All Smithsonian museums in Washington, D.C., including the National Zoo, and in New York City continue to be closed to support the effort to contain the spread of COVID-19.
With American entry into World War I in April 1917, the country's postal service underwent a number of changes. To accommodate the heavy costs of waging war, the price of a stamp for domestic mail was raised from 2¢ to 3¢, effective November 2, 1917, until July 1, 1919, when the stamps returned to their pre-war rate. Likewise, the rate for postcards was raised from 1¢ to 2¢ during the same time period. World War I also saw the popular rise of picture postcards printed with white borders, thus enabling companies to save money by using less ink.
Changes also came in the carrying of mail during the war, particularly in American cities. Prior to World War I, women had served as mail carriers in some rural communities, but none served in cities. However, with so many American men entering the armed forces during the war, the Post Office Department experimented with appointing women as mail carriers to replace the men. The "experiment" began in December 1917 in eight cities with the largest post offices—by the war’s end, several other cities had also appointed women mail carriers. Most of these women gave up their positions to returning veterans once the war was over.
The postal service also experimented with airmail during the Great War. On May 15, 1918, the first airmail service between New York and Washington, D.C., began. The U.S. Army Signal Corps lent its planes and pilots for the airmail service, recognizing the valuable flying experience that its pilots would gain.
World War I brought other changes to the distribution of mail in the United States. Under the provisions of the Espionage Act of 1917, the Postmaster General could block the distribution of materials in the mail that he felt interfered with the military and/or supported U.S. enemies. In October 1917 the Censorship Board, comprised of the Post Office Department, Departments of Navy and War, the War Trade Board, and the Committee on Public Information, was formed to regulate mail, cable, radio, telegraph, and telephone communications between the United States and foreign nations. Under this board, the Postmaster General was responsible for the regulation and censorship of mail. Items that passed censorship were stamped to indicate so.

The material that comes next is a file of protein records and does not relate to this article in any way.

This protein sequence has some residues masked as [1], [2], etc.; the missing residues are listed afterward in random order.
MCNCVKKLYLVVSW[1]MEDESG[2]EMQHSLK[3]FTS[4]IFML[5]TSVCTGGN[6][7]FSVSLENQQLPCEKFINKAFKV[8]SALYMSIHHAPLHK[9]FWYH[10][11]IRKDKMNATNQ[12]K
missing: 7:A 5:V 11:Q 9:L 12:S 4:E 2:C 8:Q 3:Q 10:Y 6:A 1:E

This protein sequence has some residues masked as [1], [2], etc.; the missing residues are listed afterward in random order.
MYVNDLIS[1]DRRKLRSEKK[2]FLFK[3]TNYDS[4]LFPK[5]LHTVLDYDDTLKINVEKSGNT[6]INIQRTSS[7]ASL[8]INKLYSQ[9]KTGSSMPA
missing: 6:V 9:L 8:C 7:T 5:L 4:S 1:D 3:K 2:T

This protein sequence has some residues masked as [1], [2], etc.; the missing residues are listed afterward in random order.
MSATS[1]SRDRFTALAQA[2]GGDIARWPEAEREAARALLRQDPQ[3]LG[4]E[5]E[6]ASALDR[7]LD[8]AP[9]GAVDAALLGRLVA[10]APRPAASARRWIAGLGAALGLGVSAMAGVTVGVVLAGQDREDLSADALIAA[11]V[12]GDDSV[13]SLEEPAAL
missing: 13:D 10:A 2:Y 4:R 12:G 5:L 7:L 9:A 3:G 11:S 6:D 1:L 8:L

World War I also saw the beginnings of the U.S. Army Post Office (APO), which operated independently of the Post Office Department. The establishment of the APO stemmed from the War Department’s reluctance to share the locations of military units with the Post Office Department, which understandably made the department’s job extremely difficult. Additionally, Congress granted Americans serving in the armed forces the right to send personal correspondence free of charge. These items were designated with postal franks—in this case, markings—such as "Nurse's mail," "Officer's mail," and "Soldier's mail."
The selected correspondence in this section comes from the National Postal Museum. Many of these items are written to women from soldiers or vice versa. Additionally, some of the items are connected to women's wartime voluntary organizations, such as the Jewish Welfare Board and the American Red Cross.
Hennen M. Sanford, The Mail of the A.E.F. American Expeditionary Forces (The American Philatelic Society: Maryland, 1940).
Richard W. Sackett, "The Beginning of the American APO," The American Philatelist 932 (1978): 857-867.
Theo Van Dam, ed., The Postal History of the AEF, 1917-1923 (New York: The War Cover Club, 1990).
"City Carriers, 1917," 1917, Western Newspaper Union photo, collection of the United States Postal Service, "Photo Gallery: People," United States Postal Service History, JPEG file, https://about.usps.com/who-we-are/postal-history/images/people/1917womencarriers.jpg (accessed April 30, 2015).